I like the new rail design. It seems much better than a few other similar type systems. I don't have much experience with a 35mm camera, but imagine a 16mm that you want to put a rail system on, and a shoulder pad and a mount for something like wireless transmitter, etc. Your talking about 3 different accessories, 4 set screws appeice, all mounting in a way designed to be universal to every other cam. now imagine the red (which by the way none of you have put on your shoulders, so you can't get to harsh with them) Its one unit, at most there will be like 4 screws to attach it. Also more likely it would have some sort of quick release plate (if the cam has a proprietary attachment on the bottom, as does sony, panny and almost every other ENG camera) it can easily be placed in the rail system in mere seconds (if there are set screws, then more time) now you have your rails, properly spaced, or easily adjustible, your back mount for counterballance (which looks like its on a simple extension system, letting one weight counterballance any lens for you in a second of tweeking) and a shoulder mount (which I also assume is movable to a degree)

Thats a lot of features added with one quick release plate. And if its not too much faster than 35mm, who cares? cameras take time to set up, and take time to convert. They always have been, and always will. Professional tools are optimized for best performance first, ease of use second. If you need quicker setup than a quickrelease plate, let me ask why you plan your movies with such little time to set up (or so few people)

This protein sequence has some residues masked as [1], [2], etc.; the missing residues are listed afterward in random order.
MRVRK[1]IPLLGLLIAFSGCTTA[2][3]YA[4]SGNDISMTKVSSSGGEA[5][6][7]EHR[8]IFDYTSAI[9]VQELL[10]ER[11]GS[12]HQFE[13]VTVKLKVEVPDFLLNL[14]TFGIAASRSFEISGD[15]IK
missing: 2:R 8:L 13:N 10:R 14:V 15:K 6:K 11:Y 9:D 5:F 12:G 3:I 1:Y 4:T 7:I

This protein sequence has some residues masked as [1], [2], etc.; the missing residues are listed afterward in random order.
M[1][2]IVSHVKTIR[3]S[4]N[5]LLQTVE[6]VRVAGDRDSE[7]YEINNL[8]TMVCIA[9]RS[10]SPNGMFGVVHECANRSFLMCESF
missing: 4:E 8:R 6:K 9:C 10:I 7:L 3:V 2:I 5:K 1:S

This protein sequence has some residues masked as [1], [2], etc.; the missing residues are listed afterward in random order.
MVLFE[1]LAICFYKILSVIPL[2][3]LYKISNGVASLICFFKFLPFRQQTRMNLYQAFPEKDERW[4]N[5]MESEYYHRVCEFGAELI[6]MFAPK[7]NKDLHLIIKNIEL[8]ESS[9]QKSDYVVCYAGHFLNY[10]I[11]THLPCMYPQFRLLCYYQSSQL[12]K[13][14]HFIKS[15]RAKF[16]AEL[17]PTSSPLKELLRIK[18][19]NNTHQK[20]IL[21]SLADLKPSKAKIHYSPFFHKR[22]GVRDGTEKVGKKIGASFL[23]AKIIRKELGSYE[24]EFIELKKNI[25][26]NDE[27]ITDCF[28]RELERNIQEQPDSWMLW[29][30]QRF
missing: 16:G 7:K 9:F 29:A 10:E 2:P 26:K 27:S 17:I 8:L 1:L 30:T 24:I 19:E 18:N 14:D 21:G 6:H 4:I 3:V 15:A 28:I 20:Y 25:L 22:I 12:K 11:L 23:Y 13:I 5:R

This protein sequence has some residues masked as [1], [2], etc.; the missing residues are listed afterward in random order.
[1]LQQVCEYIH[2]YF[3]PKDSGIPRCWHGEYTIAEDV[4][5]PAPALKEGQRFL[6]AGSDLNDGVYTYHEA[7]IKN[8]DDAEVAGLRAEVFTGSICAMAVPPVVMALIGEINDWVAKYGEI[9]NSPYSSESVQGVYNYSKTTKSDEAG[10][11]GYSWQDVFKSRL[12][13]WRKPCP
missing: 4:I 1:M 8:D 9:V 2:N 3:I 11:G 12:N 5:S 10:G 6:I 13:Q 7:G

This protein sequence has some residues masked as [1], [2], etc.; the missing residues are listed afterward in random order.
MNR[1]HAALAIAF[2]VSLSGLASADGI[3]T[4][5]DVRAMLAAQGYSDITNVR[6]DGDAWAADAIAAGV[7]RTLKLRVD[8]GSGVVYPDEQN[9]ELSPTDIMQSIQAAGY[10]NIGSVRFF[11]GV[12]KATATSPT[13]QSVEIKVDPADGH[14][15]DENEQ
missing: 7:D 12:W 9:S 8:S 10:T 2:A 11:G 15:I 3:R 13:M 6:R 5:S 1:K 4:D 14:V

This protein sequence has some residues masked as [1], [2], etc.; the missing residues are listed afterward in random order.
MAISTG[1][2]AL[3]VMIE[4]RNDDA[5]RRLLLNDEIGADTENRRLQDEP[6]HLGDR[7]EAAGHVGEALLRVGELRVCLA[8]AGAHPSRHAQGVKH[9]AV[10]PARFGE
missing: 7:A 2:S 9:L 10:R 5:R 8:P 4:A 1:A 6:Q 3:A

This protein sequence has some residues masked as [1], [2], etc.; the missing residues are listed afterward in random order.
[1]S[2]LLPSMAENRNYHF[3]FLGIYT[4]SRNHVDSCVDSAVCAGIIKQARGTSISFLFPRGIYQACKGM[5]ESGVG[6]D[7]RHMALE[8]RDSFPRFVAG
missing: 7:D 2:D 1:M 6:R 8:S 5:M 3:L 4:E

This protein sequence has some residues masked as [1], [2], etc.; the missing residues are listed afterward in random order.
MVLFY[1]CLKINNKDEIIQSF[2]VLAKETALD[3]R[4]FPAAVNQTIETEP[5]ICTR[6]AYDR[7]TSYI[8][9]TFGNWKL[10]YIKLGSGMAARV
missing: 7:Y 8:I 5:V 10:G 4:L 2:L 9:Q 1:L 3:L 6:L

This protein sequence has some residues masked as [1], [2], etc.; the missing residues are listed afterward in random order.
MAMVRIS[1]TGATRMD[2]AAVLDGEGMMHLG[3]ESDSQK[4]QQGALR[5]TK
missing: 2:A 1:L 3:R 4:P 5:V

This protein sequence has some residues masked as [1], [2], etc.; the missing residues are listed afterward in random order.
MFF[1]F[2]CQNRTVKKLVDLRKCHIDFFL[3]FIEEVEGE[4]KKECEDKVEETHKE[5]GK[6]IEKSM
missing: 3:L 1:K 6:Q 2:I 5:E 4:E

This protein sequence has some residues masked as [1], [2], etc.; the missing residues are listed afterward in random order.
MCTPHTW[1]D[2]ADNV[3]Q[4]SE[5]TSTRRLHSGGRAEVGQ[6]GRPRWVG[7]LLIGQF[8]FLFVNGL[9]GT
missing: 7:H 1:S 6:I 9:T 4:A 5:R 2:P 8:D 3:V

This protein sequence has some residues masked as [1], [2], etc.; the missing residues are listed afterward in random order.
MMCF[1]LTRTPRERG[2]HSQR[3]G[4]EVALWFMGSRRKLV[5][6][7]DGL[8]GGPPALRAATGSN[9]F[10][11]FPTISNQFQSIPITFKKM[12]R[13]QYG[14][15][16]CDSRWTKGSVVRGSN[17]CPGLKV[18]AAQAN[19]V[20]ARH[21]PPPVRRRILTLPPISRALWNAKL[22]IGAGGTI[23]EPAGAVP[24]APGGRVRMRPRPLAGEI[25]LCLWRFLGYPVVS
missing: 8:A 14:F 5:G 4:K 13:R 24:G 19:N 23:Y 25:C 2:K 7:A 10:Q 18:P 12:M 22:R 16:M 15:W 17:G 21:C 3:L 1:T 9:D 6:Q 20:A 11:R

I already stated I work 35mm films all the time. I know how things work. Yeah 150 million dollar films too. I'm also a indie filmmaker. Any camera made today for indie movie work you can basically pick up load a tape or mag put it on your shoulder and start shooting. In 16mm more depth of field gives you the abilty to be a one man shooter. Remember those great Maysles films all shot on 16mm. By them. They did everything. Thats indie filmmaking. Their not going to spend half an hour dismantling something. You need to move man. I guess you really have no clue. The Red is a great concept camera but right now its not a pratilcle indie camera the way they designed it. Seems now if you want to record to their hard drives its attached by cable as an extension. Try doing car shots with the vibration that will mess up that drive. Oh okay I'll get the red flash but that for sure is going to cost a fortune.Go make a movie pal and see what time and little money does to the way you work. I bet you're the type that be screaming for the next setup. I'm done.